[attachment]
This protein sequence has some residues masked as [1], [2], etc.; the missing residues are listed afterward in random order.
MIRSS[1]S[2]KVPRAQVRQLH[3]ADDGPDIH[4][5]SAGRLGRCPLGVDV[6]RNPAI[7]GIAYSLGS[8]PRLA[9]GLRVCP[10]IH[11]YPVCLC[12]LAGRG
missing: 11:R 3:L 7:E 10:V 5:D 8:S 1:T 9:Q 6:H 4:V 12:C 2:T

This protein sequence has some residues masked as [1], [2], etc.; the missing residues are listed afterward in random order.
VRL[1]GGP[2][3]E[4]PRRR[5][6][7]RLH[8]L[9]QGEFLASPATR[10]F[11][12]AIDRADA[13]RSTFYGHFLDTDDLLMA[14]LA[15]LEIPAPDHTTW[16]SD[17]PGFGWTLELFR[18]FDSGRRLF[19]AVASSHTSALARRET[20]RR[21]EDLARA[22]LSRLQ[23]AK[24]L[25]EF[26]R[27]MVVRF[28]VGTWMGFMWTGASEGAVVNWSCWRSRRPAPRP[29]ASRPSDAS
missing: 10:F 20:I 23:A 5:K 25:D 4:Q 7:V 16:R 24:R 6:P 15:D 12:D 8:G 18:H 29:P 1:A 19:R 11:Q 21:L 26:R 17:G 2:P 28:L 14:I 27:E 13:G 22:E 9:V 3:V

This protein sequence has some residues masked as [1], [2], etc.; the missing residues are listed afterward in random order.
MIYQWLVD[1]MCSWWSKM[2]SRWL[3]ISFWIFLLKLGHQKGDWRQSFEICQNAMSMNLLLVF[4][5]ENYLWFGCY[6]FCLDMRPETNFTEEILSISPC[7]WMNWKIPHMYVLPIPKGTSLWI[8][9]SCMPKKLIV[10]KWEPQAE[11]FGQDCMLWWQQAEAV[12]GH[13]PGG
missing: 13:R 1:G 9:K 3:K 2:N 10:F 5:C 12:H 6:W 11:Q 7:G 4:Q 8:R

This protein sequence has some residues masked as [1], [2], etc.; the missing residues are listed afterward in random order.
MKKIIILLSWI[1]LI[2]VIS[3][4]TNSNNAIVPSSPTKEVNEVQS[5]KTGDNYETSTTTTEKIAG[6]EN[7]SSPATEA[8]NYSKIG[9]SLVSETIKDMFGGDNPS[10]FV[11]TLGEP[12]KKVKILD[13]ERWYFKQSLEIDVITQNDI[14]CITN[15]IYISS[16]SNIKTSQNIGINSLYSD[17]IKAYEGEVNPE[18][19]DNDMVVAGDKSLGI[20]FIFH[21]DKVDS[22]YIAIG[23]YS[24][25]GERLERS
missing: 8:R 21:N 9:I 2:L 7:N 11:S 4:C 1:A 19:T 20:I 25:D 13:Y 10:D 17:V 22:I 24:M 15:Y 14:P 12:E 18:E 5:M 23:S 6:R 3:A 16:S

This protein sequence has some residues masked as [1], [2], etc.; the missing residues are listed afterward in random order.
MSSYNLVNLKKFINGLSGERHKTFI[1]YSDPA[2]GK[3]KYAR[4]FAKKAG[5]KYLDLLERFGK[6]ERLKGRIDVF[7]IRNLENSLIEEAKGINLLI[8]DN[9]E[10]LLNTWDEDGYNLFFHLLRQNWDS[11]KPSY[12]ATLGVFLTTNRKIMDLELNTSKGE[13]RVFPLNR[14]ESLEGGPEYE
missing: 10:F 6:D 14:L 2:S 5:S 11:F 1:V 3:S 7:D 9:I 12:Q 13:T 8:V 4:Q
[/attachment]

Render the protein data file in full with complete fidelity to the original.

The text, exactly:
This protein sequence has some residues masked as [1], [2], etc.; the missing residues are listed afterward in random order.
MIRSS[1]S[2]KVPRAQVRQLH[3]ADDGPDIH[4][5]SAGRLGRCPLGVDV[6]RNPAI[7]GIAYSLGS[8]PRLA[9]GLRVCP[10]IH[11]YPVCLC[12]LAGRG
missing: 11:R 3:L 7:E 10:V 5:D 8:S 1:T 9:Q 6:H 4:V 12:C 2:T

This protein sequence has some residues masked as [1], [2], etc.; the missing residues are listed afterward in random order.
VRL[1]GGP[2][3]E[4]PRRR[5][6][7]RLH[8]L[9]QGEFLASPATR[10]F[11][12]AIDRADA[13]RSTFYGHFLDTDDLLMA[14]LA[15]LEIPAPDHTTW[16]SD[17]PGFGWTLELFR[18]FDSGRRLF[19]AVASSHTSALARRET[20]RR[21]EDLARA[22]LSRLQ[23]AK[24]L[25]EF[26]R[27]MVVRF[28]VGTWMGFMWTGASEGAVVNWSCWRSRRPAPRP[29]ASRPSDAS
missing: 10:F 20:I 23:A 5:K 25:D 4:Q 7:V 16:R 24:R 6:P 15:D 12:D 8:G 18:H 29:P 1:A 19:R 11:Q 21:L 26:R 17:G 2:P 28:L 14:I 27:E 13:G 22:E 9:V 3:V

This protein sequence has some residues masked as [1], [2], etc.; the missing residues are listed afterward in random order.
MIYQWLVD[1]MCSWWSKM[2]SRWL[3]ISFWIFLLKLGHQKGDWRQSFEICQNAMSMNLLLVF[4][5]ENYLWFGCY[6]FCLDMRPETNFTEEILSISPC[7]WMNWKIPHMYVLPIPKGTSLWI[8][9]SCMPKKLIV[10]KWEPQAE[11]FGQDCMLWWQQAEAV[12]GH[13]PGG
missing: 13:R 1:G 9:K 3:K 2:N 10:F 5:C 12:H 6:W 11:Q 7:G 4:Q 8:R

This protein sequence has some residues masked as [1], [2], etc.; the missing residues are listed afterward in random order.
MKKIIILLSWI[1]LI[2]VIS[3][4]TNSNNAIVPSSPTKEVNEVQS[5]KTGDNYETSTTTTEKIAG[6]EN[7]SSPATEA[8]NYSKIG[9]SLVSETIKDMFGGDNPS[10]FV[11]TLGEP[12]KKVKILD[13]ERWYFKQSLEIDVITQNDI[14]CITN[15]IYISS[16]SNIKTSQNIGINSLYSD[17]IKAYEGEVNPE[18][19]DNDMVVAGDKSLGI[20]FIFH[21]DKVDS[22]YIAIG[23]YS[24][25]GERLERS
missing: 8:R 21:N 9:I 2:L 7:N 11:S 4:C 1:A 19:T 20:I 25:D 13:Y 10:D 17:V 22:I 24:M 15:Y 14:P 12:E 18:E 5:M 23:S 6:R 3:A 16:S

This protein sequence has some residues masked as [1], [2], etc.; the missing residues are listed afterward in random order.
MSSYNLVNLKKFINGLSGERHKTFI[1]YSDPA[2]GK[3]KYAR[4]FAKKAG[5]KYLDLLERFGK[6]ERLKGRIDVF[7]IRNLENSLIEEAKGINLLI[8]DN[9]E[10]LLNTWDEDGYNLFFHLLRQNWDS[11]KPSY[12]ATLGVFLTTNRKIMDLELNTSKGE[13]RVFPLNR[14]ESLEGGPEYE
missing: 10:F 6:D 14:L 2:S 5:S 11:F 1:V 3:S 7:D 9:I 12:Q 13:T 8:V 4:Q